By Thrive Editorial - Contributor

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Stay a step ahead with preventive doctor visits

October 4, 2017

Claudia Kittock, an energetic 65-year-old Minneapolis resident and Saint Mary’s University of Minnesota professor, generally adheres to all medical recommendations and lives a healthy life.

But 12 years ago, Kittock was busy raising a family and caring for her ailing mother and father, so she put her own health care needs on hold. After her parent’s deaths, just two years apart, she felt run down and at her sister’s request, scheduled a physical, which led to a routine colonoscopy that was a few years overdue.

“About 30 seconds into my first colonoscopy, the doctor said, ‘Oh look, there’s cancer,” Kittock says.

The diagnosis started her on a journey that would include two surgeries to remove sections of her colon and liver, 32 radiation treatments and two six-month rounds of chemotherapy during a two-year period. Other than feeling worn out prior to the diagnoses, she showed no signs of colon cancer, had no family history, and was in good health. The screening, she says, helped save her life.

Doctor visits matter

When many older adults hear that they need to be in charge of managing their health, they think that means eating better and getting enough sleep and exercise. While those components are important, there’s one more to add to the list: go to the doctor.

While it might be natural to associate doctor visits with being sick, that’s far from the whole story. Regular check-ups with your physician for preventive care and medical screenings, as Kittock can attest, are among the best ways to stay on top of health issues before they have a chance to become serious conditions.

The top three leading causes of death for adults 65 and older are heart disease, cancer and stroke, according to the Centers for Disease Control and Prevention (CDC). A healthy diet, not smoking and regular exercise and wellness screenings all can go a long way in lowering risk factors.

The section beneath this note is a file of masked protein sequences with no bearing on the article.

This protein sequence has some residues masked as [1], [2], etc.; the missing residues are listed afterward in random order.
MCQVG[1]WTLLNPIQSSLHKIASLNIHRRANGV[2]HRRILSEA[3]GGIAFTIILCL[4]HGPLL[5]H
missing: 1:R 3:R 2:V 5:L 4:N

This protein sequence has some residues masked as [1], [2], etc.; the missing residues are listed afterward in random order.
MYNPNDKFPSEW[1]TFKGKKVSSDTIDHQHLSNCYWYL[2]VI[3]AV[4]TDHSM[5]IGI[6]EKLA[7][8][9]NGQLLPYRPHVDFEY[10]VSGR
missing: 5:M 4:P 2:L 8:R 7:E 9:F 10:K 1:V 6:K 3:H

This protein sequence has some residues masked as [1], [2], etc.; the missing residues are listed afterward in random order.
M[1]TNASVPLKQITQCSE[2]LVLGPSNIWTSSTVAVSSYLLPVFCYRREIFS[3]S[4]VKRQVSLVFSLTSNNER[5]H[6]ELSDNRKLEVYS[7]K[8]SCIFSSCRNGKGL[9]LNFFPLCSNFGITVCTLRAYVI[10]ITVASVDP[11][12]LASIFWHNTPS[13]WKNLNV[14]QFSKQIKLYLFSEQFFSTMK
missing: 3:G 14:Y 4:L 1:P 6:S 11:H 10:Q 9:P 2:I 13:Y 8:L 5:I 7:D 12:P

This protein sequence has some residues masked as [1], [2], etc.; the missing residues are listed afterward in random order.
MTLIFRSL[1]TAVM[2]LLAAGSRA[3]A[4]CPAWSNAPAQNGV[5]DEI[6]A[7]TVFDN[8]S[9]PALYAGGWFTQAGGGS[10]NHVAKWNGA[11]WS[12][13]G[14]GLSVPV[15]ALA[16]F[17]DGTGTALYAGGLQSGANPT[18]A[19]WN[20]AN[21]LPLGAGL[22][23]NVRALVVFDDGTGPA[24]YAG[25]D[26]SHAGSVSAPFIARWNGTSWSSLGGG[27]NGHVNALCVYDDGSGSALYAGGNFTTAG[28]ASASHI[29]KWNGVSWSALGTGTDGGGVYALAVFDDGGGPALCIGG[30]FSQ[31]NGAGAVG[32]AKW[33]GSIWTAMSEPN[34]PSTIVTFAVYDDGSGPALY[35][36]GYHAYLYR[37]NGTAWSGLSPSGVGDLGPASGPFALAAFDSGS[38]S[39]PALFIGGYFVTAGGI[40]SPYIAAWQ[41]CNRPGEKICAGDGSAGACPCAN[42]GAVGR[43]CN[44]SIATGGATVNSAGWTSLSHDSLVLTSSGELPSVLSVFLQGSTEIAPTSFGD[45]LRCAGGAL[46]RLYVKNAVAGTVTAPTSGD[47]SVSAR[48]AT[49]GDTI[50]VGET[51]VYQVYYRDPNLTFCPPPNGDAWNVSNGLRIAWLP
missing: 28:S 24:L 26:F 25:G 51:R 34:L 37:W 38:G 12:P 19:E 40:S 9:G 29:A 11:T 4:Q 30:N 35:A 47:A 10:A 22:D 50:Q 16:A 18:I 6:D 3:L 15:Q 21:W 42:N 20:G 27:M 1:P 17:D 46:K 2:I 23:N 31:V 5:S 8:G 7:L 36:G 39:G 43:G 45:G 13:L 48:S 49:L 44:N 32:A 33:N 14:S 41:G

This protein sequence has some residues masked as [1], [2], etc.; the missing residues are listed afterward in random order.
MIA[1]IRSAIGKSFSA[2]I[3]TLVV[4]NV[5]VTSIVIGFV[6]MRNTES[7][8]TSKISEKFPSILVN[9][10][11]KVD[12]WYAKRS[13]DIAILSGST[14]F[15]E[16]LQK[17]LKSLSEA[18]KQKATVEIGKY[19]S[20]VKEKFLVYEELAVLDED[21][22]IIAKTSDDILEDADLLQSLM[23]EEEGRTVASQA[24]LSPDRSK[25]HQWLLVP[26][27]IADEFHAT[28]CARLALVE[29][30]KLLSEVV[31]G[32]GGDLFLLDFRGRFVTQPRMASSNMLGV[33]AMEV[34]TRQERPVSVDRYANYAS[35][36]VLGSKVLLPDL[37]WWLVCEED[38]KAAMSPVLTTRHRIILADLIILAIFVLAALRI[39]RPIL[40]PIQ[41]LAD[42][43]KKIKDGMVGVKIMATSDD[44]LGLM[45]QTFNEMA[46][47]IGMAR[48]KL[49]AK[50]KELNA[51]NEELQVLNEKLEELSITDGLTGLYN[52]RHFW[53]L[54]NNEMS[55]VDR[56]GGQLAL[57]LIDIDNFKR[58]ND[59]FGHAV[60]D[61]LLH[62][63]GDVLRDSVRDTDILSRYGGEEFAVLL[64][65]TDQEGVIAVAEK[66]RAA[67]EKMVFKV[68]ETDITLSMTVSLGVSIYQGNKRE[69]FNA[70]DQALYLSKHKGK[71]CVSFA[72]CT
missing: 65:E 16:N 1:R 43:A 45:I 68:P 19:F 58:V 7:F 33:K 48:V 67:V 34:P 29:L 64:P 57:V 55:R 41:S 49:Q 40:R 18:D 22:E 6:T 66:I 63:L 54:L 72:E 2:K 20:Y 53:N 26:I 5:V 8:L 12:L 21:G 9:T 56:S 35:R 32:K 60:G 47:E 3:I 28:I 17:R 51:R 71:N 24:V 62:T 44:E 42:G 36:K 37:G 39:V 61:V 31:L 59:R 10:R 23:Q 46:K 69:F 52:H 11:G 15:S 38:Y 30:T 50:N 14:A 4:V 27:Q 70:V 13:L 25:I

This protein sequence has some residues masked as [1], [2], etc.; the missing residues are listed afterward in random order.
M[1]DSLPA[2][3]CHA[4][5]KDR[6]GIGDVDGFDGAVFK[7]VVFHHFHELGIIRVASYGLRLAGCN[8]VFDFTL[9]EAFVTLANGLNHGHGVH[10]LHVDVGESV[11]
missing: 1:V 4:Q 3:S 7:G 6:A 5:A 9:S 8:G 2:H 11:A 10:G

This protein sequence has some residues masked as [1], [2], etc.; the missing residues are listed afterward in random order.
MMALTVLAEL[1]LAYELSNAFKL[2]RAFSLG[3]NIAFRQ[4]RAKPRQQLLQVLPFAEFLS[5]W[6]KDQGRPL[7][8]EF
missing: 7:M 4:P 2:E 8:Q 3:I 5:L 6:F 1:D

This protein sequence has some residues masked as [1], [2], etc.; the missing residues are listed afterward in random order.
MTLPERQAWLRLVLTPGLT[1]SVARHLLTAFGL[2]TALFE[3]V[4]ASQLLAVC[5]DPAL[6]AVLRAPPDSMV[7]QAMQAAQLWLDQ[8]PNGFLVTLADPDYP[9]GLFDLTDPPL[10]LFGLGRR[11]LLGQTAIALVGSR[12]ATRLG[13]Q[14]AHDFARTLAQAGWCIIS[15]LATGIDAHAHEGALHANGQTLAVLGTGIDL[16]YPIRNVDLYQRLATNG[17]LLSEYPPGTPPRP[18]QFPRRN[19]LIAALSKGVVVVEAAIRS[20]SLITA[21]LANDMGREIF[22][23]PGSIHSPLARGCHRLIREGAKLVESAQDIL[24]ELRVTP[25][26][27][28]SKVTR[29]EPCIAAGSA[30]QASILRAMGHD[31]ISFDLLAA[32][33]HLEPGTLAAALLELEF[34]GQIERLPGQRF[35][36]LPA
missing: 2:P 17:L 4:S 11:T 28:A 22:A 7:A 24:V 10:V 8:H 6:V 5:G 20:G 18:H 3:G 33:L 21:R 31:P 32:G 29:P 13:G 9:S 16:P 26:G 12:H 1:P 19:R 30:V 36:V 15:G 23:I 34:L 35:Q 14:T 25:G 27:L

Screening recommendations

When it comes to cancer screenings, such as mammograms, prostate exams, and pap smears, the picture is not totally clear, as was shared in this blog post. While medical experts say screenings are an important way to detect cancer before it causes problems, there are certain cancers that become less common as we age.

Recommendations for women

The chance of a woman developing cervical cancer actually decreases with age. Due to this, women 65 and older who have had three negative pap smears in a row no longer need to get screened, according to the American College of Obstetricians and Gynecologists.

The occurrence of breast cancer, however, continues to increase as a woman ages. Yearly breast exams are recommended, as are mammograms every two years for women ages 50–74. After 75, experts say women should discuss risk factors with their doctors and whether the test is needed.

Recommendations for men  

For men, a clinical testicular exam is recommended around age 50, but an annual prostate exam is not.

Colonoscopies are still recommended for both men and women starting at age 50 and then every 10 years thereafter.

Keeping up with wellness exams pays off

Staying on schedule with wellness exams and screenings may seem like a time-consuming endeavor, but the payoff is worth it, says Kittock, who has been cancer-free since her last surgery in 2007.

Cancer made her a staunch advocate of screenings. It also sharpened her perspective on life and gave her a stronger sense of urgency about things she cares about.

“Things that I had always been passionate about before or cared about before, now have a different intensity. What are you waiting for?”

She also found a new passion in running. She started running during chemotherapy as an activity she could “conquer” at a time when so much was beyond her control. It is still a part of her health regimen today—along with routine doctor visits.

For anyone putting off a screening or a trip to the doctor, Kittock wants to stand out as an example of their importance.

“Because this is a big nothing compared to what follows if you don’t do it,” she says.

Preventive Care Recommendations

Helpful preventive care information for you and your family are available on the Preventive Care tab on

Editor’s note: This article first appeared in theSummer 2017 edition of thrive., a healthy living newsletter for Blue Cross Medicare members. The full issue, along with past issues, is available at  

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